The ties that bind Putin to gangsters masquerading as politicians.
Vladimir Putin has become the world champion of the Communist-Fascist Baroque. Last week, at the “Holiday Inn” hotel in St. Petersburg, under the patronage of the pro-Putin “Rodina” party, an event took place antiphrastically called the “Conservative Forum." The attendees included representatives of extremist, neo-Nazi groups, those nostalgic for the “European Order” proclaimed by Hitler, as well as white supremacy maniacs, anti-Semites of every stripe, hysterical xenophobes, and other individuals we normally call crackpots. Those who tried to protest this fringe conclave were apprehended by the police.
Thus, as the seventieth anniversary of the victory over Nazi Germany approaches, the former KGB lieutenant colonel, who pledges urbi et orbi to worship the Soviet sacrifices from that terrible global carnage, more brutal and bloody than anything previously known to mankind, becomes the accomplice of a vengeful assembly inspired by the most abject fascist nostalgias. This gathering took place in the city on the Neva, the same Leningrad of the 900-day survival in the atrocious conditions of the Wehrmacht siege. However, it is also the city of Putka and the mafia which brought him to power.
What ties Putin to these gangsters masquerading as politicians? Simply put, his abhorrence of diversity and pluralism. Writers such as Konstantin Simonov, Aleksandr Tvardovsky, Ilya Ehrenburg, Anna Akhmatova, Vasily Grossman, Mikhail Sholokhov, Aleksandr Solzhenitsyn – we are deliberately mentioning authors otherwise very different, but certainly all anti-Nazis – are turning in their grave.
Putin is playing with fire. A love affair with extremism (be it rightwing or left) can only lead to disaster. When some lucid columnists and politicians proposed an analogy between the Crimean invasion a year ago and that of Czechoslovakia by Hitler, there were voices of protest. Even now, there remain quite a few – be they genuine believers or financially motivated propagandists – who speak of Putin and his clique’s “self-defense.” All this while the pot is calling the kettle black, condemning the Maidan in Kiev and other eruptions of civic freedom as fascist.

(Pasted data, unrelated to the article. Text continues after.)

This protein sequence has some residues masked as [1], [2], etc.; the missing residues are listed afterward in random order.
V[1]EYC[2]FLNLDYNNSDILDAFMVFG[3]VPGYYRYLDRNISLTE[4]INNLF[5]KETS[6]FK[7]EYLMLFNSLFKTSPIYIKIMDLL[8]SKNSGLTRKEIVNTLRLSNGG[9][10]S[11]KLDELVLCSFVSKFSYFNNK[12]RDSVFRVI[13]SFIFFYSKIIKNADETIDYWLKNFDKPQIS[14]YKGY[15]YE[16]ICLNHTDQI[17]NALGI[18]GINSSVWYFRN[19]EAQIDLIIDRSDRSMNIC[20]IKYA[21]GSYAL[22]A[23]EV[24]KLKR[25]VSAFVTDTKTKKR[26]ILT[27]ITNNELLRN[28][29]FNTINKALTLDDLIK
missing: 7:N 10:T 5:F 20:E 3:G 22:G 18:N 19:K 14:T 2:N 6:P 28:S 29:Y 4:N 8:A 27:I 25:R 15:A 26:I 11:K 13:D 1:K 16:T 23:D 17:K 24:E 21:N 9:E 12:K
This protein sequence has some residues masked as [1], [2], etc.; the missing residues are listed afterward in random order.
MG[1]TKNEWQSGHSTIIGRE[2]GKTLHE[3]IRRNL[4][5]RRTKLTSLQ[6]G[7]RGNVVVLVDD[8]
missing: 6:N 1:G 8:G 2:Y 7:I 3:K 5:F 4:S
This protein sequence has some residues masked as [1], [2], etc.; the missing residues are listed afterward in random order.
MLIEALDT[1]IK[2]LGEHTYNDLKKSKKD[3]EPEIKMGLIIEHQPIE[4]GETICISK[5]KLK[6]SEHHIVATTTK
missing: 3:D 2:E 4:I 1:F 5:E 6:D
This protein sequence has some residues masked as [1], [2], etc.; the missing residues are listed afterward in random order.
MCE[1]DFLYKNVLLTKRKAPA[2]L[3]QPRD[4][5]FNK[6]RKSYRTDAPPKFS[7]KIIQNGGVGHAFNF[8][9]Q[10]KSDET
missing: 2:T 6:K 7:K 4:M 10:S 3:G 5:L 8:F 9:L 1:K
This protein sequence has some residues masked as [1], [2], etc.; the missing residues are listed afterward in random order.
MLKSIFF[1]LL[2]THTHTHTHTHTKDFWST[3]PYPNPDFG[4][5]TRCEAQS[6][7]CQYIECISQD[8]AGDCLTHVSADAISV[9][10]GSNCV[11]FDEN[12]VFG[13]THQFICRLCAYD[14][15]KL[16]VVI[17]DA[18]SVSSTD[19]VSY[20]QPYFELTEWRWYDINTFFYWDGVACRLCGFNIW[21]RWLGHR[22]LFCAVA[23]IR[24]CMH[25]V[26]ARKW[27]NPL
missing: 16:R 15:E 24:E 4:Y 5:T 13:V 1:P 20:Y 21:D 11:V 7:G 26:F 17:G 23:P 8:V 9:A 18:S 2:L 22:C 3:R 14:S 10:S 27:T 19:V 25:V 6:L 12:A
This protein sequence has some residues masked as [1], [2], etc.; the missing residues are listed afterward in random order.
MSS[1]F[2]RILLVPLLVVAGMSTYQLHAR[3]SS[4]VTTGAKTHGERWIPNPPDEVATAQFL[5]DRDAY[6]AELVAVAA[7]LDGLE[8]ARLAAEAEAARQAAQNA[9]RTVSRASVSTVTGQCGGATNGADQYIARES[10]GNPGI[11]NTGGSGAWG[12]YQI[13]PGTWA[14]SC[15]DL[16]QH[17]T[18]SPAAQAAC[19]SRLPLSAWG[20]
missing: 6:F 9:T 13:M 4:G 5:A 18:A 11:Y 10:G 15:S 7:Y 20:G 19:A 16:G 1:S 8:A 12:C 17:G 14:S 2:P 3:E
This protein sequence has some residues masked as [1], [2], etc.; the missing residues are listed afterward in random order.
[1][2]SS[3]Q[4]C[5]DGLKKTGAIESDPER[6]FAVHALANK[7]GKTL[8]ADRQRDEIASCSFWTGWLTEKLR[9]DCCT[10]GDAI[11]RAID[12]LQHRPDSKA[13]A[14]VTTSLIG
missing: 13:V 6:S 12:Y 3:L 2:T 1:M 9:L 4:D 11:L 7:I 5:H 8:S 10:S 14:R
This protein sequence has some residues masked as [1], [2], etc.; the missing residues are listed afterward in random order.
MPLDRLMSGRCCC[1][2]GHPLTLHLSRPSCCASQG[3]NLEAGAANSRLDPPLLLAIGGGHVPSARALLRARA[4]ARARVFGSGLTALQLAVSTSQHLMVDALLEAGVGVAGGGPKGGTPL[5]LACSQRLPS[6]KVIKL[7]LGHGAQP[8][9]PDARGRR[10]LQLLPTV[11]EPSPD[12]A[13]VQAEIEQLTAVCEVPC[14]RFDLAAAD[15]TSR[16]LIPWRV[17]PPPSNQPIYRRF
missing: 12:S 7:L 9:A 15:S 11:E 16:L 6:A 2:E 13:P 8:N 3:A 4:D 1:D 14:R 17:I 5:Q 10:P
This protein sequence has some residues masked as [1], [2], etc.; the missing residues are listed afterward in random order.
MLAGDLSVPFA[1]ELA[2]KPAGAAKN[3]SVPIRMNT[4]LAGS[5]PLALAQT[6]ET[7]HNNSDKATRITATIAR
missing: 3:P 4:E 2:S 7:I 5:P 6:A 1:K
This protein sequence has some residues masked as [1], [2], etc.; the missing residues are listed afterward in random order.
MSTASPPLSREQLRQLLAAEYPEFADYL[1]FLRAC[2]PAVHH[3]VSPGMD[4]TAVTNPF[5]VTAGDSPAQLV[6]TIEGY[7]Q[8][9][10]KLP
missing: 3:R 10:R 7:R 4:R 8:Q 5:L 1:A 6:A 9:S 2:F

It is high time this wishful thinking was abandoned. Putin is an amoral dictator, tone-deaf to the principles of international law. He despises the rule of law and believes in nothing but sheer force. He is anti-Western and anti-liberal to the core. As French historian Alain Besançon has recently argued, Putin is the successor to Sovietism; like Lenin, Stalin, Khrushchev, and Brezhnev, he abhors freedom and everything that guarantees a person’s autonomy. He feels at home in the cult of soldierly discipline, in imperialist hymns and marches, in the racist doctrines that inspire, in some respects, the Eurasian project. He has nothing to offer the Russian people but guns, aggression, and extravaganzas along the lines of the Sochi Olympics (a feat which would have made Potemkin himself proud). We are dealing with an utterly and irrevocably corrupt regime, with a metastasis of abjection and turpitude.
Putin is placing all his bets on the desperate state of mind overshadowing present-day Russia. In this sense, he embodies a fascist temptation that resembles what historian Fritz Stern wrote about when he dealt with the rise of Nazism. The alliance of the Western extreme right that glorifies Putin (and which he is most probably subsidizing) calls itself “Peace and Freedom.” In fact, it is all about slavery and war. Whoever ignores this fails to comprehend the nature of Putin’s system and its true objectives. Ignorance, in this case, is the opposite of bliss and will unquestionably lead to catastrophe. If we sound Cassandra-like in this text, we do so with utmost responsibility, fully convinced that only steadfast resistance to this liberticidal project can save humanity from an Armageddon – or from that “apocalypse in a single country,” as a bitter joke circulating after the collapse of the USSR goes, recycling the Stalinist thesis. In this sense, the Kremlin has become the symbol of contemporary pandemonium.